Kiting the Kazkazi
By Naliaka Wafula,
With 8 months of consistent winds throughout the year, relatively calm waters along its shores, and uninterrupted beaches that stretch on for miles, Diani on the Kenyan coast is slowly becoming recognised as a world-class kite surfing spot.
Last weekend, the earliest pioneers of the sport in the country organised a three-day kite surfing competition which brought together both local and international riders from as far as Australia and Russia.
The 25 riders dazzled the crowds with their tricks; pulling blind judges, back rolls, slim chances and megaloops, thanks to average wind speeds of 19 knots over the three days.
In the end, it was Russian liquid-force sponsored pro kite surfer, Ilya Iskhnopulo who emerged victorious after knocking out German rider Daniel Heinrichs in the semis, and compatriot Maks Shevchenko in the finals.
Iskhnopulo is confident that the competition marks the beginning of something great. “I think it has a big future in it because as I can see right now it has just started, everything here, everything: tourism, the kite surfing, the beaches are so long, the wind is blowing everywhere here, so I think it will be full of kite riders everywhere.”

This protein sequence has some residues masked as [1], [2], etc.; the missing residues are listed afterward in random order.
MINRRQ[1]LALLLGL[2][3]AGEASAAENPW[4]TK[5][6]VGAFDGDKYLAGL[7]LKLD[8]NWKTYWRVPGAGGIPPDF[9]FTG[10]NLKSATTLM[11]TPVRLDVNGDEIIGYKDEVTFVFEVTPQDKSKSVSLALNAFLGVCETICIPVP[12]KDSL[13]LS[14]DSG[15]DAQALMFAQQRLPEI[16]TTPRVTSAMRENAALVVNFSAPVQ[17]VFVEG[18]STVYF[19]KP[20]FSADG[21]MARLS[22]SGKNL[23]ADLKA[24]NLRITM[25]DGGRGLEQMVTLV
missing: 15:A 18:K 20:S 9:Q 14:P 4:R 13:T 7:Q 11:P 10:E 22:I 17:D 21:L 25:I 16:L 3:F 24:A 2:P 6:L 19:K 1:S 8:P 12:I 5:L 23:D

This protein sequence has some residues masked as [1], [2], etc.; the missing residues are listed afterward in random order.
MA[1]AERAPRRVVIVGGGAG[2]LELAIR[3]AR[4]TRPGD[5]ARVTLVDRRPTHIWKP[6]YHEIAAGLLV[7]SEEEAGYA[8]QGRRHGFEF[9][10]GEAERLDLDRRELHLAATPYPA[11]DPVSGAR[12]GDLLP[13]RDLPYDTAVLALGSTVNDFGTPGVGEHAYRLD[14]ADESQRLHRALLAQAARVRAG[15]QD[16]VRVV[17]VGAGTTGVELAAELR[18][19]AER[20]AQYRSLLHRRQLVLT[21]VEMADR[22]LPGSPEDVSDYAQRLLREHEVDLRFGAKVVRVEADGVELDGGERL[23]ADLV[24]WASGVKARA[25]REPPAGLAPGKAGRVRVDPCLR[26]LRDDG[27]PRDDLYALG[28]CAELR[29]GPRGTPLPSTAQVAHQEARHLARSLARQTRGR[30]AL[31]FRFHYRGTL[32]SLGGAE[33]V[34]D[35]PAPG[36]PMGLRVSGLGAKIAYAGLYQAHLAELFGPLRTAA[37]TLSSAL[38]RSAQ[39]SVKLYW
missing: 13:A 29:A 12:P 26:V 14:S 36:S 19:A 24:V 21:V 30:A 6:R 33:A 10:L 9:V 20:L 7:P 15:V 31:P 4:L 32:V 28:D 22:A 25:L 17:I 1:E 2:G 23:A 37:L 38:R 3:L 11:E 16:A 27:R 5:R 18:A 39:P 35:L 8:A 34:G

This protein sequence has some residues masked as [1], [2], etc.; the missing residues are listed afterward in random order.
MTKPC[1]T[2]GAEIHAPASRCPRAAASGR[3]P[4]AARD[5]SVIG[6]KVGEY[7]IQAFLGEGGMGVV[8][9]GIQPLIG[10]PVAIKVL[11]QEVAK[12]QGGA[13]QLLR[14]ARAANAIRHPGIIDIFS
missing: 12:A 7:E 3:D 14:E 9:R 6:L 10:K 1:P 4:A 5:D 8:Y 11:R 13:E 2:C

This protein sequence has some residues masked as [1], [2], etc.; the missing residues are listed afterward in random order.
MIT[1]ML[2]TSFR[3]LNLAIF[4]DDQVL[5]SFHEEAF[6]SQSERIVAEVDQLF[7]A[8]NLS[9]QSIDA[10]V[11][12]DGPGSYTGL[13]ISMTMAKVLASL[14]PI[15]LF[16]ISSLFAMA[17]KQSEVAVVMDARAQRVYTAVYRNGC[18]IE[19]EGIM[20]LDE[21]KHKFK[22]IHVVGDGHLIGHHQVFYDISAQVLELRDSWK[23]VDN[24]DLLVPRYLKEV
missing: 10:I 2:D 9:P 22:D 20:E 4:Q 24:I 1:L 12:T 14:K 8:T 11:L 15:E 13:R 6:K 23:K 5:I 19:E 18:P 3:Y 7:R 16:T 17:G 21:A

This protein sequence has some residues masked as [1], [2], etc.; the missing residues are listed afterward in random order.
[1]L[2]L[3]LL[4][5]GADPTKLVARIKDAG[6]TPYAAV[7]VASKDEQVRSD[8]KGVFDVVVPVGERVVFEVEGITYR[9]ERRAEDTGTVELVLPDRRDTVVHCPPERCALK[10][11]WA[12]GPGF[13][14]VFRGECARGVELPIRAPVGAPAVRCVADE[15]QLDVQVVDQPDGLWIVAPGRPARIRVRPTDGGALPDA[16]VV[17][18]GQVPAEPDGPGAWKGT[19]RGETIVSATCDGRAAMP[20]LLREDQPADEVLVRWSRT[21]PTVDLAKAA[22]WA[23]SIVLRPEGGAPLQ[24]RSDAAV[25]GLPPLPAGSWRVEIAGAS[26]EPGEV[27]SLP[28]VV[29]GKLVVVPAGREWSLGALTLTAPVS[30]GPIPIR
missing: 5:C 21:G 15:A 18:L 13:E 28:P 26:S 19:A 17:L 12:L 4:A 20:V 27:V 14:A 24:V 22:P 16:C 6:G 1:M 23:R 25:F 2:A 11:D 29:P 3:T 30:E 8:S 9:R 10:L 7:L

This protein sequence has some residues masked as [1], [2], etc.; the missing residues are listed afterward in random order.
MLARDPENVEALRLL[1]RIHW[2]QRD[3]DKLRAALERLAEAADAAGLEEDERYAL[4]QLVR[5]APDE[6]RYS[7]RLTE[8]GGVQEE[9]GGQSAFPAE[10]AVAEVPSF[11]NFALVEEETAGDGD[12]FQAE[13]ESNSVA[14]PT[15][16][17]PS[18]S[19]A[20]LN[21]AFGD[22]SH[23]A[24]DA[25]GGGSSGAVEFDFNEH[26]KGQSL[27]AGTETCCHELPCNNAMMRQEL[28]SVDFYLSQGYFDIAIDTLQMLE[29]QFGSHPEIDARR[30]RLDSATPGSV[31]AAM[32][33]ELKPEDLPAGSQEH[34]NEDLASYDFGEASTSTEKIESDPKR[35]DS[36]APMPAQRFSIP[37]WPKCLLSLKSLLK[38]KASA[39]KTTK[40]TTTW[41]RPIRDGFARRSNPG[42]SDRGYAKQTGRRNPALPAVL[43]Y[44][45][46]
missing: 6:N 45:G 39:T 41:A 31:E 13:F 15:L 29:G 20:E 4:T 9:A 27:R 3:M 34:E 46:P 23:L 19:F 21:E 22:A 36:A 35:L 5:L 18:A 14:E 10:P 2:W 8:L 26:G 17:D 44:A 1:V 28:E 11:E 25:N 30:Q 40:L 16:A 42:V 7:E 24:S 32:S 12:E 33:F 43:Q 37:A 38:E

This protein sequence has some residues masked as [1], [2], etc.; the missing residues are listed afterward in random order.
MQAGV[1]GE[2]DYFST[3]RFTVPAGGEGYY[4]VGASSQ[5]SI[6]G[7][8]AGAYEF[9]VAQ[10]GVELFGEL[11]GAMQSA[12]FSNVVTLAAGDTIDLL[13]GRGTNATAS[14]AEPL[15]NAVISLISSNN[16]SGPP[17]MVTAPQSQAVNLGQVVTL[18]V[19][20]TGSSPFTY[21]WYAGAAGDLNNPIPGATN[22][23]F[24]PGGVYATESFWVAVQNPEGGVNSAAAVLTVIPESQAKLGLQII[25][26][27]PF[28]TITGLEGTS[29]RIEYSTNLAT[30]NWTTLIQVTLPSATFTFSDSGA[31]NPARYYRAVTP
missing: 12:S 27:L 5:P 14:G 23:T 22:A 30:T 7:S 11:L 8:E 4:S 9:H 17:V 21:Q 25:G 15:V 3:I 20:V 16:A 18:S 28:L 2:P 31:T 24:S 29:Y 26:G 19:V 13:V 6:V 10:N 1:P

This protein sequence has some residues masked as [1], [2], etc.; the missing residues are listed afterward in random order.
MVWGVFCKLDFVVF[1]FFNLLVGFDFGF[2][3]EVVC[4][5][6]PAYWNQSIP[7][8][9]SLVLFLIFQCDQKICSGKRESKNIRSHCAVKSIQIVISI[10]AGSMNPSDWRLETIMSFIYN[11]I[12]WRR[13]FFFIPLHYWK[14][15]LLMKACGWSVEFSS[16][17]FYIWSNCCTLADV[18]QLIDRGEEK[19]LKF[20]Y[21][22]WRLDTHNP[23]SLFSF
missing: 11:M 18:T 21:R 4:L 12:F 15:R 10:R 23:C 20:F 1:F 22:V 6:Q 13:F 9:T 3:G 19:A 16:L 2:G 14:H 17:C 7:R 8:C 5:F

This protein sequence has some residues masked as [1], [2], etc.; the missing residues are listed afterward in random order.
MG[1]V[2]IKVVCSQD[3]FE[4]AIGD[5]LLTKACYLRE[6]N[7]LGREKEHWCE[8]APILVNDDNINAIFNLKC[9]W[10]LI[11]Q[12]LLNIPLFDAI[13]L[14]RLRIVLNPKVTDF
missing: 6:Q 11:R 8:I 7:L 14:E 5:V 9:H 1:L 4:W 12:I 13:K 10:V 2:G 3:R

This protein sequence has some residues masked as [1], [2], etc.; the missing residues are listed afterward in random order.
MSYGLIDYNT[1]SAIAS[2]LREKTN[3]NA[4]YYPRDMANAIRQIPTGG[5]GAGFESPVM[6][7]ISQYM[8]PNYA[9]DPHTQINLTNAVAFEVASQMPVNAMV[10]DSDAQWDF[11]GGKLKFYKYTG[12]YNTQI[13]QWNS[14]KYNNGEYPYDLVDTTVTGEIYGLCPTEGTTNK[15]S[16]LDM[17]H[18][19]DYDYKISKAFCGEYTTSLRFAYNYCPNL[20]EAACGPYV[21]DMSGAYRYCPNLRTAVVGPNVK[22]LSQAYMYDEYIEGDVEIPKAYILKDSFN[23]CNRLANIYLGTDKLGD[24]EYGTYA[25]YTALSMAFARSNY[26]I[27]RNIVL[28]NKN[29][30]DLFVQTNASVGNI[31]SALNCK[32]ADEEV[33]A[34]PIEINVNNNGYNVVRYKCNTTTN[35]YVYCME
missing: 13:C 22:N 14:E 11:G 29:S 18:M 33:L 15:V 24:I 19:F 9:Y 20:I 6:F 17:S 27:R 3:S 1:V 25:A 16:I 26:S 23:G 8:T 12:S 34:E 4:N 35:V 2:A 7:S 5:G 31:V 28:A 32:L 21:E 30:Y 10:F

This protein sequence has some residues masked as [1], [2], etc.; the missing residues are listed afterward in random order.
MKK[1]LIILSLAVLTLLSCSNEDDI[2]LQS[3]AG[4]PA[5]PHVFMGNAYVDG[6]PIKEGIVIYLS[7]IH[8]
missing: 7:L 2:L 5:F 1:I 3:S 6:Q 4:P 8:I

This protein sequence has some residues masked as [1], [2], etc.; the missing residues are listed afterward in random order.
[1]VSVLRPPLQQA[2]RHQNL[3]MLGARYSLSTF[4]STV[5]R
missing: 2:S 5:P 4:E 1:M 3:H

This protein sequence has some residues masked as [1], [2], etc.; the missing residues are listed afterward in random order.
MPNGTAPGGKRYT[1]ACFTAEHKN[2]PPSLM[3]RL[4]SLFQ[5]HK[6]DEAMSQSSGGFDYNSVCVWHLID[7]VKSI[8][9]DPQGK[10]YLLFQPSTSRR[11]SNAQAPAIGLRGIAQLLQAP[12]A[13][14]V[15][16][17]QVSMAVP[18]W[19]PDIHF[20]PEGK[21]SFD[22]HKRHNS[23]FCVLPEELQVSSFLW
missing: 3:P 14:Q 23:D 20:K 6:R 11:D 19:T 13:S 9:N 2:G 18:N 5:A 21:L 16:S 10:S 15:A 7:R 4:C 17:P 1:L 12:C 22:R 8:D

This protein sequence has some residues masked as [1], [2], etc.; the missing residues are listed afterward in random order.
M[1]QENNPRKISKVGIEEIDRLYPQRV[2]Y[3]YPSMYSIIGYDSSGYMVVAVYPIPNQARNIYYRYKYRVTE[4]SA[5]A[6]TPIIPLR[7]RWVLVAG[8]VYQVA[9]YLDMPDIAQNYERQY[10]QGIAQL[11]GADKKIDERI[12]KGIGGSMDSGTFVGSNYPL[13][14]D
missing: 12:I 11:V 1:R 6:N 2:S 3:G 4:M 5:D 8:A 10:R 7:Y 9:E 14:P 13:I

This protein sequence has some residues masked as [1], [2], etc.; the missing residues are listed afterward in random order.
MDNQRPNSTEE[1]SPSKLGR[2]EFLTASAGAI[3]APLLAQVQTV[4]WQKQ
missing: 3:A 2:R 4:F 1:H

For Kenyan kite surfer, Goodluck Shamalla, who owns his own IKO certified school in Diani, the contest is a launch pad for participating in competitions abroad. He says he thrives on the challenge, and it’s the best way to elevate his riding capabilities. “To me, it is important because of skills, improving my skills and to popularize the sport in Kenya and internationally which is good so as to at least bring in more people in this sport,” he said.
The level of expertise displayed by competitors particularly impressed Australian kite surfer Jay Wijeratne, who regularly kites with his crew in Zanzibar. “The standard is incredibly high here, there are some really good kite surfers here and it is good to see some local riders as well, there was Goodluck yesterday and some few other locals who had some great support from the locals so it was nice to see,” he said.
The event also raised funds for the Local Ocean Trust, an organization committed to the protection and conservation of sea turtles along the coast.
For Kenya Cup founder Boris Polo, it’s all about attracting the big international talent in order to ignite the local scene, and make Diani a major destination on the World Kiteboarding League. “What a competition like this does is it opens people’s eyes to the quality of riding and the aspiration to be like this guys coming from Europe that are incredible kiters,” he said.
Already popular in African countries like South Africa, Egypt and Morocco, kite surfing in Kenya is set to grow as more schools open up and more people take up the sport.